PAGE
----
Two of my favourite people whisked me away, draped me in fluff and sequins (“because it’s panto” to quote Arkem), and took me on an adventure to see ‘Queer Stories’. The Embers Collective rekindle the art of story-telling. Lonan Jenkins our compare invites us in with ‘Permission’, a poem by Alabaster dePlume. This is a call to arms to “give yourself permission to do your awesome shit.” Doing something new and being yourself creatively is what the Embers Collective are all about. Together they create an easy, inclusive atmosphere to welcome all, where difference is valued. ‘Queer Stories’ is a cabaret style performance featuring Anya Pearson and Josh Middleton bringing music in and between the lines of the stories by Charlie Wood, Robert Holtom, James Boswell, India Jaggon-Barrett, Dominique Bull and Arkem Mark Walton. “What kind of character do you want to be in this story?” asks dePlume, talking to this particular moment in history. Delving into and beneath their own lives to bring something new, each performer has their own unique perspective on queerness. Adding archetype and mythology they produce stories that charm, move and delight. Every performer has their own distinctive flavour. Thank you Rosie and Julie for engineering for me to see their awesome shit. It was magic.

A few days ago a young man was stabbed and died just around the corner.  These are stark facts. Behind the facts is a human story. I don’t know the circumstances that led to this tragic ending. He is missed by the many who have laid tributes and battery powered night-lights in silent vigil forming an ark around the swathes of flowers. Behind his story is a culture. Violence is the outcome of a complex set of conditions. The factors may include poverty, class, mental health, addiction, gang loyalty, identity, fear and plain misfortune – just being in the wrong place at the wrong time. The justice system incarcerates but does not rehabilitate. Governments know that criminalisation of drugs wins votes but fails addicts. In the absence of initiations by the whole tribe, young people initiate themselves through rituals unsanctioned by society. “These are the bearers of generation upon generation of unresolved grief, of unexpressed sorrow, and the rage that it becomes when it isn’t acknowledged,” describes Martin Prechtel of young people at the receiving end of ancestral grief. Unprocessed trauma and complex grief finds outlets in cycles of aggressive behaviour, self-sabotage and post-traumatic stress disorder, often coupled with shame. Wise cultures create alternative ways to deal with conflict and its aftermath.

There is an atmosphere of excited anticipation. The music is already quickening my breath. All ages and genders are wriggling into sequins. At every sink someone is creating a shiny, glittering mirror image of themselves. Socks, leggings, hoodies are shed wrinkled like cast off cocoons on the floor. Wigs, eye lashes, hats and hair flowers are positioned. I love this part of the ritual. This is the part where all the pleasure is still possible. Our fantasy selves have yet to emerge to be admired. Later on having fun requires constant monitoring to stay hydrated, with enough energy, to be on the dancefloor with enough space, not too loud, with one of the DJ’s I love playing just the right tune to make my spirit soar, next to the dancers who are still sober enough to share this perfect moment with me. But for now all this is still to come. We gather, eight of us on the sofa with ‘Hackney Dad’ as they name him and look up into the camera squealing, before we head out into the night.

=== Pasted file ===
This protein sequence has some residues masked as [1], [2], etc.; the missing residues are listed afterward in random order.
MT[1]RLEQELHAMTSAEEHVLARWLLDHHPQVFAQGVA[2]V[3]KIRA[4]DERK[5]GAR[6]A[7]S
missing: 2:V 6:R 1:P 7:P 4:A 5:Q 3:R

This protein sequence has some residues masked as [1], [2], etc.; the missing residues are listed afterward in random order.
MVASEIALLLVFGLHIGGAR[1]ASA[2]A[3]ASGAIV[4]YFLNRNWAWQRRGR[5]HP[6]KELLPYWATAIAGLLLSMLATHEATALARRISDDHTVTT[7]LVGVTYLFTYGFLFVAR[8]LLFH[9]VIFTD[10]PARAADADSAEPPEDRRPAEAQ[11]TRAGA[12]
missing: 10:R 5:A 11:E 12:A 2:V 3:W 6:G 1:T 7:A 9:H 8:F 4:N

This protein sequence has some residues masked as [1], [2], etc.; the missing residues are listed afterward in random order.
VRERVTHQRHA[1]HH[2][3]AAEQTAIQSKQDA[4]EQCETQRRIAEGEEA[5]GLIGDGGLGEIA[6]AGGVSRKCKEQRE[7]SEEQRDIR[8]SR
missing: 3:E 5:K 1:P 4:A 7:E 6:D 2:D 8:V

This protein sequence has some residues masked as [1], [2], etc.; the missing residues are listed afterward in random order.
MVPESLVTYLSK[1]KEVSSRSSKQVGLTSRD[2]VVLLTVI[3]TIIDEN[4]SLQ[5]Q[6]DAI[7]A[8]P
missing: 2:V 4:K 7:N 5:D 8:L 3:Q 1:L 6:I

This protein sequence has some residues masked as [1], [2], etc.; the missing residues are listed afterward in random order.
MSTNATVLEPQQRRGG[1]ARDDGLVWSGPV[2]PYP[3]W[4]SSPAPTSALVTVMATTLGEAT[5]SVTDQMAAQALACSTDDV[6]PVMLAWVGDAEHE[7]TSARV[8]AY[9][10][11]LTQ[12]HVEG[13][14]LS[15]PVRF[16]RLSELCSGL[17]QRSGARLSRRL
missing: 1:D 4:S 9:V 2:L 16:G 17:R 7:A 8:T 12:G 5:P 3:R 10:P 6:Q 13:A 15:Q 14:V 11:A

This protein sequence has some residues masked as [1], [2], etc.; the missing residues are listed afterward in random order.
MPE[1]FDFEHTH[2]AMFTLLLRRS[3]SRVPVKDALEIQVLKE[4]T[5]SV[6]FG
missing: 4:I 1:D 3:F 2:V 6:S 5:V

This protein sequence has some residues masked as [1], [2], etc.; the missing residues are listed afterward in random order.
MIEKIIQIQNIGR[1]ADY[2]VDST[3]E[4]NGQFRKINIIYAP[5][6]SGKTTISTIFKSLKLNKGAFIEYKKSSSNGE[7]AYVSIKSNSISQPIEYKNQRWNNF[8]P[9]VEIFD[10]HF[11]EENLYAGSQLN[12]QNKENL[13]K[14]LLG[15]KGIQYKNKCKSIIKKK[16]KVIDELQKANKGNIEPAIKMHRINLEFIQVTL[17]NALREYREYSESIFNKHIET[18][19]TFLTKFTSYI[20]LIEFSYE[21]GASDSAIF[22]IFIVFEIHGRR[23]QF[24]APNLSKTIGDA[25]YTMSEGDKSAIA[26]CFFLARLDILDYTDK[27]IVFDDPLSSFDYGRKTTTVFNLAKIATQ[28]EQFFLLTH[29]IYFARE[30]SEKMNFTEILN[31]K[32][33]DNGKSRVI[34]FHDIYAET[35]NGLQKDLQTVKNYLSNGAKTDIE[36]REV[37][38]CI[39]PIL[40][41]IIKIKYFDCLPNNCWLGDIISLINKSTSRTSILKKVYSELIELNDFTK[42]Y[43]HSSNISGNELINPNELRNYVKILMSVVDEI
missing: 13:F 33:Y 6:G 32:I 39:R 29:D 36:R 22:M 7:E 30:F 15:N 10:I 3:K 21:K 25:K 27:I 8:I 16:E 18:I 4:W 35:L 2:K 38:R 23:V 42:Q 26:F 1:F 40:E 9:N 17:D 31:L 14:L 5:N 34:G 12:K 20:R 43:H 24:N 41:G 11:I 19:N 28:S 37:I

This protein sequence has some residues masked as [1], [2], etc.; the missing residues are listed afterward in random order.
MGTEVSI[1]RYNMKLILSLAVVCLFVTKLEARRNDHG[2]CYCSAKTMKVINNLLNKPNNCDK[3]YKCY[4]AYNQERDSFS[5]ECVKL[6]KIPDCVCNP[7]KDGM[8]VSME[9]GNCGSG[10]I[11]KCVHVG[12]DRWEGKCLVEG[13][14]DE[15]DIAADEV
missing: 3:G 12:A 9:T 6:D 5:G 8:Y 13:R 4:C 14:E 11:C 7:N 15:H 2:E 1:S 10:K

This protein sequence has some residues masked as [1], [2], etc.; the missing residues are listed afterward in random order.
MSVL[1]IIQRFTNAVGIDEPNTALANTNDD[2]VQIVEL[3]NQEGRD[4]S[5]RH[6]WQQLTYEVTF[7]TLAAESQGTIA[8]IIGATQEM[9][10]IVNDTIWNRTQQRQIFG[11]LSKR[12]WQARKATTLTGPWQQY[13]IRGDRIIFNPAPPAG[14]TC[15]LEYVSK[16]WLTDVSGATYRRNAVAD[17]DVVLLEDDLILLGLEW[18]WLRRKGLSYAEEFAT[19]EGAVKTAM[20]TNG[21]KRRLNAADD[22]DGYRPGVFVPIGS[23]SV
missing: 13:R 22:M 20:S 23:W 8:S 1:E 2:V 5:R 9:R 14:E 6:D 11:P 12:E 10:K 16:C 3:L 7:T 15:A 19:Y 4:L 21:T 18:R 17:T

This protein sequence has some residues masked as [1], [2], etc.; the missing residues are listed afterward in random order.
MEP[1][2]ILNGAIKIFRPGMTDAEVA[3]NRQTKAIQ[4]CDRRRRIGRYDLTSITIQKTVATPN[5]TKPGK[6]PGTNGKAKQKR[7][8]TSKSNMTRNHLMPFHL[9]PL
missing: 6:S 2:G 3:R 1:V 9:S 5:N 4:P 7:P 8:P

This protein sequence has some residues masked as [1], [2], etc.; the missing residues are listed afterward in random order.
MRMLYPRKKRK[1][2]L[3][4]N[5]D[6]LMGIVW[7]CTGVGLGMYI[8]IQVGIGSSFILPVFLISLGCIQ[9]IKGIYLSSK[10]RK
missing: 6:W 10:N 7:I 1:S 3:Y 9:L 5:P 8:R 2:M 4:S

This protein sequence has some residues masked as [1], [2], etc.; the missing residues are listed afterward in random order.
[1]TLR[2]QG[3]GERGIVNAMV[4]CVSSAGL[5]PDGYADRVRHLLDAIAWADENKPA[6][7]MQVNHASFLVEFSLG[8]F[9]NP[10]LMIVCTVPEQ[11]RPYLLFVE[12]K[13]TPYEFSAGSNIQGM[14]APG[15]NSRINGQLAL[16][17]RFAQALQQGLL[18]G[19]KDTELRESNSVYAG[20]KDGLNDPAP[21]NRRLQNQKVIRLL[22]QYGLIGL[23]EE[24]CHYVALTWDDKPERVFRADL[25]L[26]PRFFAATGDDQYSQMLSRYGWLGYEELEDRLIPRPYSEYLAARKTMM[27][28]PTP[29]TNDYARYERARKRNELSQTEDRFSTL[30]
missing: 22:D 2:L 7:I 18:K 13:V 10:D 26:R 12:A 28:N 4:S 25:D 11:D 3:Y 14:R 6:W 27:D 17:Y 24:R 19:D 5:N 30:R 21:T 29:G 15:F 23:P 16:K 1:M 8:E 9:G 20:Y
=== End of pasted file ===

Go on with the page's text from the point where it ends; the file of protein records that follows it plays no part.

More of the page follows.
“This is the death of truth”, Rose said this morning. We walk slowly with long faces as though there has been a bereavement in the family. I recognise the feeling that everything has changed, and strangely, normal life continues regardless. We walk by the canal with a sense of collective doom. I sense the righteous anger of the no-doubt-young author of “FCK BORIS!” on the tow path. I feel the sting of the tears that spill from this silver painted eye. Smiles, usually readily available seem hard to offer to passers by. Grief hangs like fog over us as we pace this eclectic city. I dream of escaping to somewhere else. I imagine heading to Scotland with a yurt to keep chickens. I imagine London as an island loosing its tether and taking the Thames with it out into the channel to re-position itself. I imagine I am running sweaty in black T-shirt and khaki trousers working to outwit the engineers of ‘the matrix’. I imagine sand in my eyes as I expertly swish my light sabre to vanquish storm troopers. Instead I eat chocolate. “Telling the truth is a choice,” says the exasperated mother to 7 year-old Hamza, (in trouble at school). “You can choose to tell the truth”. I listen to this mother on the bus pleading with her son to “stop making wrong choices”. How can he possibly know what wrong choices are in this time where truth and lies are so blurred by those in power, where right and wrong is experienced so subjectively?

This miniature fairy tale house, red with a pitched roof, (but missing the white picket fence) is a tiny library. It rests on the corner of Rushmore and Powerscroft Roads. There is room for perhaps twenty books. It regularly holds a mix of children’s picture books, adult fiction and the odd non-fiction tome for anyone to take. The Little Free Library movement sprung up in the US, and sells kits for anyone who wants to start their own. I deposited a shamanic self-help manual. As I passed later I watched young man with dog-on-a-chain take out a novel. The day after I found myself chatting with older-man-few-teeth. He was just returning two books, and a real advocate of the little library. Mis-judging them both I wouldn’t imagine either as avid readers. I was peering in to see if the Shamanic guide was journeying yet, and was happy to see it had gone to a new reader. This week I have felt dismayed by the proliferation of social media and sound bite culture at the expense of critical thinking and the longer attention spans needed to explore themes more deeply. I love the really accessible opportunities for random reading that this service provides. I couldn’t find a UK map, but there is a Facebook page as they pop up around the UK.